Proposal for Oregon’s first non-tribal casino getting strong opposition

TAGs: Business, Casino News, oregon

oregonProposals to build a casino in the heart of the Portland metropolis in Oregon is receiving strong opposition from a number of former state governors, all of whom appear to be in sync with the stance taken by current governor, John Kitzhaber.

Democrats Barbara Roberts and Ted Kulongoski and Republican Vic Atiyeh all voiced their support in their opposition of Measures 82, and 83, echoing Governor Kitzhaber’s calls to prevent developers from building a casino in Portland’s eastern suburbs. According to Kitzhaber, a new non-tribal casino in the city would not only increase crime in the area, but it could potentially serve as an impediment to the Indian tribes who already operate nine casinos in the state.

Proponents of the proposed new casino argue that the establishment will be primarily a family-friendly destination. The primary investor behind the project is Clairvest Group Inc., a private equity firm based in Toronto, and, together with Great Canadian Gaming Inc., has proposed to build the whole complex – it’s being called “The Grange” – that includes a 130,000 square feet casino with 2,200 slot machines and 100 table games. On top of that, they also intend to build a 125-room hotel, a concert hall, a bowling alley, and a public space for events like weekend markets.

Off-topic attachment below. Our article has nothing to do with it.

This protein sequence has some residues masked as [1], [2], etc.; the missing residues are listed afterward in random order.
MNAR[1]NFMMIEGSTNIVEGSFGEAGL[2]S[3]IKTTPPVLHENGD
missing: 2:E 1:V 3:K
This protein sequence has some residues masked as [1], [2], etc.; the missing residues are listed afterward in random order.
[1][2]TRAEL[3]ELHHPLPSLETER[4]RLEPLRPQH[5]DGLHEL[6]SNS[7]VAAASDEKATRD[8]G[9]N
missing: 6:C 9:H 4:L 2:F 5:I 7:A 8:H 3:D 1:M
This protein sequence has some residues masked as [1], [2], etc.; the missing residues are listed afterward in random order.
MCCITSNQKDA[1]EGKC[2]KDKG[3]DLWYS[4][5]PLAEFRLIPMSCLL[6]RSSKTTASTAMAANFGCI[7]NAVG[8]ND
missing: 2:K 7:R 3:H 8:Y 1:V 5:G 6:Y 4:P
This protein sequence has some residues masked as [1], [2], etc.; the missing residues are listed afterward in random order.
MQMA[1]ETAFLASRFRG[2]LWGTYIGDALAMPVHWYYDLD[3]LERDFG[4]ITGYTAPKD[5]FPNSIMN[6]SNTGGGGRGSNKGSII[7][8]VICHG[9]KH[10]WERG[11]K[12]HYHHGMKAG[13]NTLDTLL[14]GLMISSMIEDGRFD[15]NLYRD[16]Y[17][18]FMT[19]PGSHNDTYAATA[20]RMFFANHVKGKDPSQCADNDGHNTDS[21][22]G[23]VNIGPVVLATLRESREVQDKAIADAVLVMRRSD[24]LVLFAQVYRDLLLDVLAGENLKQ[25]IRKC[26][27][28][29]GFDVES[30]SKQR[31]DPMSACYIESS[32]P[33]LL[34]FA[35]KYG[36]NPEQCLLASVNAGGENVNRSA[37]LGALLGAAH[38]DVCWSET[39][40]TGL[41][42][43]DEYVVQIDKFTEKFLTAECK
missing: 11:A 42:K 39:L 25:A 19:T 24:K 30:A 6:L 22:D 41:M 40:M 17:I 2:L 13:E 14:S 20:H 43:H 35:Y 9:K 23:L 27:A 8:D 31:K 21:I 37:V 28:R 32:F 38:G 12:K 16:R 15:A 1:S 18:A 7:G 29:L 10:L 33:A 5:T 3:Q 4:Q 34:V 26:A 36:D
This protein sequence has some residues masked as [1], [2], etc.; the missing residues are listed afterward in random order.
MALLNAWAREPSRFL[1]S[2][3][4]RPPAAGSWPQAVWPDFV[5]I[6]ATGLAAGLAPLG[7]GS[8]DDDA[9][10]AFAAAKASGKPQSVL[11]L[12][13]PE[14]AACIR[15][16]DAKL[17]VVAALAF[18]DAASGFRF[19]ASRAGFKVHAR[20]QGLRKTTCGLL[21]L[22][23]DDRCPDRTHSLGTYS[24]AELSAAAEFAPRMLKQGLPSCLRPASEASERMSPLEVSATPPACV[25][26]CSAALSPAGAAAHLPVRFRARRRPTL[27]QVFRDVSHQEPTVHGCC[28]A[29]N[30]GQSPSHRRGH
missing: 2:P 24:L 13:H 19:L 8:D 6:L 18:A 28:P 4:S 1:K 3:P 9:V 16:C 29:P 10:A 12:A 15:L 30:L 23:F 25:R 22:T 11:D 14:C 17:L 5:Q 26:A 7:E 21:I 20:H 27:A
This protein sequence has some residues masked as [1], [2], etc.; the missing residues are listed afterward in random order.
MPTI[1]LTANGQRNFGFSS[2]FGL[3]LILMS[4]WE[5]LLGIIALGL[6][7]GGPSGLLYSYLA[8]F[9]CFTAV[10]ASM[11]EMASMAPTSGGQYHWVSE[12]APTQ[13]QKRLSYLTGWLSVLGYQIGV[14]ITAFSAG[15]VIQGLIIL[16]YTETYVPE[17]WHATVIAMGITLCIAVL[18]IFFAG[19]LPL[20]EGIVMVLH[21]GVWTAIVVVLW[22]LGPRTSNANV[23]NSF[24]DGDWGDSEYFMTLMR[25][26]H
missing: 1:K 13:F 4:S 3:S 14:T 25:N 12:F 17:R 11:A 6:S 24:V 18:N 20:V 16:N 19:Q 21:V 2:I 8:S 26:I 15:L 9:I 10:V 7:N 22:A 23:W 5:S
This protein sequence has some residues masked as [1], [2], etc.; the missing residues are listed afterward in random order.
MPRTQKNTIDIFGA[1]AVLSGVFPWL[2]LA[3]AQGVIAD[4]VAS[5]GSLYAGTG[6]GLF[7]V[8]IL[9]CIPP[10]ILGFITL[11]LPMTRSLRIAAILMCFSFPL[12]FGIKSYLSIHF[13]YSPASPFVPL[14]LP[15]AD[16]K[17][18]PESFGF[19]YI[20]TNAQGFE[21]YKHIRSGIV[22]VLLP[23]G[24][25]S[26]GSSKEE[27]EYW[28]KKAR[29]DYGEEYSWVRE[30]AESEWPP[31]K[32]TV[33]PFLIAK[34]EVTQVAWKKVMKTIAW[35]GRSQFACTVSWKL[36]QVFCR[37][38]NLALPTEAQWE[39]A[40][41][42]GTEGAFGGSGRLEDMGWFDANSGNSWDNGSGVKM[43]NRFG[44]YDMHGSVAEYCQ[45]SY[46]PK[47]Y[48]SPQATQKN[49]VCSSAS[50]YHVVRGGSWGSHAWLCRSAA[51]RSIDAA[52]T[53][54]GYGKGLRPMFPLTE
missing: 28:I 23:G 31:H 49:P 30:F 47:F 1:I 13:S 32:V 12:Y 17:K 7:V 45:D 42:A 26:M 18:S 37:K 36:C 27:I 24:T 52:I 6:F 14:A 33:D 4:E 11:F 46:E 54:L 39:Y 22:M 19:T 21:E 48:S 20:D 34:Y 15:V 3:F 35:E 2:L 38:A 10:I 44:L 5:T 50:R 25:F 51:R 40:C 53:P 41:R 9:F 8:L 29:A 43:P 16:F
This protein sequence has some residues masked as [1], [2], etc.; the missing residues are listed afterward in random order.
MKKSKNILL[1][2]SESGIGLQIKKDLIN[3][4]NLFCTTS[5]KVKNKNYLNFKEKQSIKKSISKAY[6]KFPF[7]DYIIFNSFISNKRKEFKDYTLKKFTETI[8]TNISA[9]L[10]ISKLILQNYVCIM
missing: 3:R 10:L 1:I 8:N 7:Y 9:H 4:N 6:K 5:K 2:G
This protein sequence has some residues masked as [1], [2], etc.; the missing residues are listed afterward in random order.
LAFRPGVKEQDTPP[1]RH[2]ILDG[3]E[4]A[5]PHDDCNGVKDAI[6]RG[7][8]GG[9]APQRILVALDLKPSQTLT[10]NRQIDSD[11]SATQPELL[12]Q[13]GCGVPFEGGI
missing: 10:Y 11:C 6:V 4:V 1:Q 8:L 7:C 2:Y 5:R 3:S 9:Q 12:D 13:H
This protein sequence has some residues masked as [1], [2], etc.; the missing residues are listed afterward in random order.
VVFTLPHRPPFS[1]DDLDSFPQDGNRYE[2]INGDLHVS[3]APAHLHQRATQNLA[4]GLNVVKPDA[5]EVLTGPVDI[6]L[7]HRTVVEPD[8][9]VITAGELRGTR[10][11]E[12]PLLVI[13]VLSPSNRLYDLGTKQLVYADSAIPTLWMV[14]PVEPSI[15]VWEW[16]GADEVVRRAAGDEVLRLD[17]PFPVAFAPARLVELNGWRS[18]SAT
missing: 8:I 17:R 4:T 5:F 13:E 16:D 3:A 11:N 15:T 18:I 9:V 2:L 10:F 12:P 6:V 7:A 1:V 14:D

But even with such a proposal, public officials aren’t buying the candy, so to speak.

Barbara Roberts, who served as governor from 1991 to 1995, even said: “Don’t be fooled by the multimillion-dollar TV ads. This is not about water features or movie theaters or farmers markets or fine dining. This is about money, big money — gambling money, and gaming profits.”

As per the two measures in contention, the first one, Measure 82, would effectively change the state constitution to allow gambling in Oregon, albeit some restrictions. On a more specific level, Measure 83 would specifically authorize the building of the casino in Wood Village with an allotment of up to 3,500 slot machines and 150 tables, and a required 25 percent share of revenue allocated to the state lottery fund.

With casinos currently illegal in Oregon – the exception being Indian reservations, where Indian tribe casinos operate on their land under federal law – this battle over these two measures will only get bigger and more contentious as the days go by.


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